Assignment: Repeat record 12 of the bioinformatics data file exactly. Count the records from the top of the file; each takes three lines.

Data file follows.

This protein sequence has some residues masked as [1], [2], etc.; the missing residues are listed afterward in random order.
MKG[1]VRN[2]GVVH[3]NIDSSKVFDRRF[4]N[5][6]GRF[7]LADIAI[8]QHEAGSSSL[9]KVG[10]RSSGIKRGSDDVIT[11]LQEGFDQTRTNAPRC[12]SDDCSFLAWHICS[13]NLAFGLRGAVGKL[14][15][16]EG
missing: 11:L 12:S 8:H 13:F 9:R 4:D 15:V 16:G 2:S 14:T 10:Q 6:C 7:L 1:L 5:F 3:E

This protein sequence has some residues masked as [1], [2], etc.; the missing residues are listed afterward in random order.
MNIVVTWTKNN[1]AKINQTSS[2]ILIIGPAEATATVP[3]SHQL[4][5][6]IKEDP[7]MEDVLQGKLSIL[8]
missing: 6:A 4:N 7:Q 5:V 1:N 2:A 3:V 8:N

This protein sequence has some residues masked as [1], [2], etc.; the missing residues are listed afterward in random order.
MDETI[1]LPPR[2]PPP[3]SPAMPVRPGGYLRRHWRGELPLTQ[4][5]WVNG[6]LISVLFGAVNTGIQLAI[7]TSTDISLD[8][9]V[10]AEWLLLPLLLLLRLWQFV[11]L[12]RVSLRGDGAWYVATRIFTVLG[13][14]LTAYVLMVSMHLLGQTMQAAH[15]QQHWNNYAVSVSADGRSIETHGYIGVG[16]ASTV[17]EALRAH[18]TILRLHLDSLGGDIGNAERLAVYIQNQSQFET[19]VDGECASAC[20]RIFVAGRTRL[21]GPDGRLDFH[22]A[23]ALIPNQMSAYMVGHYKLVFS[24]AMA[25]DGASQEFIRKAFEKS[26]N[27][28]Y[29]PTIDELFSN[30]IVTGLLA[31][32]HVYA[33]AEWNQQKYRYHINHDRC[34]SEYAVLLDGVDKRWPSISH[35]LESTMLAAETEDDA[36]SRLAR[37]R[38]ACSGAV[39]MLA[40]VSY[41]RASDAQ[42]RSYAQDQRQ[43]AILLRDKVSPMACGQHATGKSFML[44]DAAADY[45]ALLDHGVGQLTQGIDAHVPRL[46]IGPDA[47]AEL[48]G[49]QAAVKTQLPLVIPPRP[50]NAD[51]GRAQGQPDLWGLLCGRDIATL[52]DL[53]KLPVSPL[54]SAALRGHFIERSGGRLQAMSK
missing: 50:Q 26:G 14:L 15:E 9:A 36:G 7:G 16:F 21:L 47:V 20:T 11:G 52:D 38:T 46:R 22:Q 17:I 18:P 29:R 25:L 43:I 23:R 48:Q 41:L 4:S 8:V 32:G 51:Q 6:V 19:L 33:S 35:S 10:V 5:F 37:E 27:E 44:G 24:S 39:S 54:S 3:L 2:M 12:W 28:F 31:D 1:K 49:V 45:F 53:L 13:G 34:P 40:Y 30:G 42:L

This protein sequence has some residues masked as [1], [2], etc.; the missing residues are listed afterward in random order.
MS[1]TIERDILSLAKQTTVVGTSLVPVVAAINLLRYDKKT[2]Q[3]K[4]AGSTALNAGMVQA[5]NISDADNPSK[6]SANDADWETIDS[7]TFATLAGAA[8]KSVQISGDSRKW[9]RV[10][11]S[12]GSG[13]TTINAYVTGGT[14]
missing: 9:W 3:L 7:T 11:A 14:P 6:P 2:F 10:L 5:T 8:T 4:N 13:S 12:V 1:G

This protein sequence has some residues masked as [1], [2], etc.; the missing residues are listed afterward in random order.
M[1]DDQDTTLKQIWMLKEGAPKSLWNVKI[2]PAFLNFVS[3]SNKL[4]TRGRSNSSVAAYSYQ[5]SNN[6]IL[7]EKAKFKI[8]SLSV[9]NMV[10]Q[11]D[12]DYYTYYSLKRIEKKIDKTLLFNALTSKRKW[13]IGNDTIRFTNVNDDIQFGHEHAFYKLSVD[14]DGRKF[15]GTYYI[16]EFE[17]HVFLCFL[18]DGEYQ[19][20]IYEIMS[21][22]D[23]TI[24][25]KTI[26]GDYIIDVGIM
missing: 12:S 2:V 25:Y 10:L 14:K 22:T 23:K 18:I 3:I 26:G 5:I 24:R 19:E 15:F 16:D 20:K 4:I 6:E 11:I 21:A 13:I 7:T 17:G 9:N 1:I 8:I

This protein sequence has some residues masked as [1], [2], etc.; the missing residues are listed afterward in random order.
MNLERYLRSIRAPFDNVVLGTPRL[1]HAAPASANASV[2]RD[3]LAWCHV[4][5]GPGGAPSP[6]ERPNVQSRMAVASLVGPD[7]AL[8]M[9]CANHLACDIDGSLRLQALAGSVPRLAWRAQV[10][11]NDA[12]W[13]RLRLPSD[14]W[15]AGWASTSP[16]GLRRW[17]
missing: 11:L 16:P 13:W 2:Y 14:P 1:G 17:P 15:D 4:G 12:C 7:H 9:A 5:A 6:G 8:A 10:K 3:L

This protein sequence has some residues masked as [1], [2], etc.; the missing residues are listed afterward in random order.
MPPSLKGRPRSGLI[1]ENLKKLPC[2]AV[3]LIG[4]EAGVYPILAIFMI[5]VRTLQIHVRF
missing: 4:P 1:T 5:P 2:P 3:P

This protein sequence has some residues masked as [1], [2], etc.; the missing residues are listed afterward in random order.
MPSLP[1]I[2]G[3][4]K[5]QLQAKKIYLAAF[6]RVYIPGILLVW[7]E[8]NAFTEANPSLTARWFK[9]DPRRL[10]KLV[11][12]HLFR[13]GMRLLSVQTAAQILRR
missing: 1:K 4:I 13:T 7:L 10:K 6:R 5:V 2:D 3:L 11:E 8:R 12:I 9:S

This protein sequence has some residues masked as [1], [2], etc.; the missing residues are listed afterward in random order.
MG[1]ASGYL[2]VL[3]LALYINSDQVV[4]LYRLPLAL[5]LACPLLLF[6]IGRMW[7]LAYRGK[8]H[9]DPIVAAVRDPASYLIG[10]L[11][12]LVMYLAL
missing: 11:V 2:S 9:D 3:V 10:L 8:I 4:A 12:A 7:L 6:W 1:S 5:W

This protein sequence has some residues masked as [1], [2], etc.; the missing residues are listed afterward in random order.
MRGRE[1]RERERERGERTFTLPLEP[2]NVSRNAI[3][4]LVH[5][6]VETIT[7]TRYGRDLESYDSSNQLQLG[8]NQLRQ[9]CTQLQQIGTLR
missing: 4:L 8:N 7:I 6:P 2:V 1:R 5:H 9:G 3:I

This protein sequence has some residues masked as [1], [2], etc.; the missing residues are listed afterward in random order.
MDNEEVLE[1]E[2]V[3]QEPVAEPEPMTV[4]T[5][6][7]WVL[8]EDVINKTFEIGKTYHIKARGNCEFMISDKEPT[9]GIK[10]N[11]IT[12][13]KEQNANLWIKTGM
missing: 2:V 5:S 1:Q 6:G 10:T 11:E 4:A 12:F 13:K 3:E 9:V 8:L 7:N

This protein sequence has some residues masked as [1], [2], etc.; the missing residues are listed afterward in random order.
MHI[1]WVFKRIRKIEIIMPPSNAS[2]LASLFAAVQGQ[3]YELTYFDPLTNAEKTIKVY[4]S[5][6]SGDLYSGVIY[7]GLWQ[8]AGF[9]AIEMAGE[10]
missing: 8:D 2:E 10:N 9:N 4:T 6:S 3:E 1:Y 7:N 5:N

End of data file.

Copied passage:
This protein sequence has some residues masked as [1], [2], etc.; the missing residues are listed afterward in random order.
MHI[1]WVFKRIRKIEIIMPPSNAS[2]LASLFAAVQGQ[3]YELTYFDPLTNAEKTIKVY[4]S[5][6]SGDLYSGVIY[7]GLWQ[8]AGF[9]AIEMAGE[10]
missing: 8:D 2:E 10:N 9:N 4:T 6:S 3:E 1:Y 7:N 5:N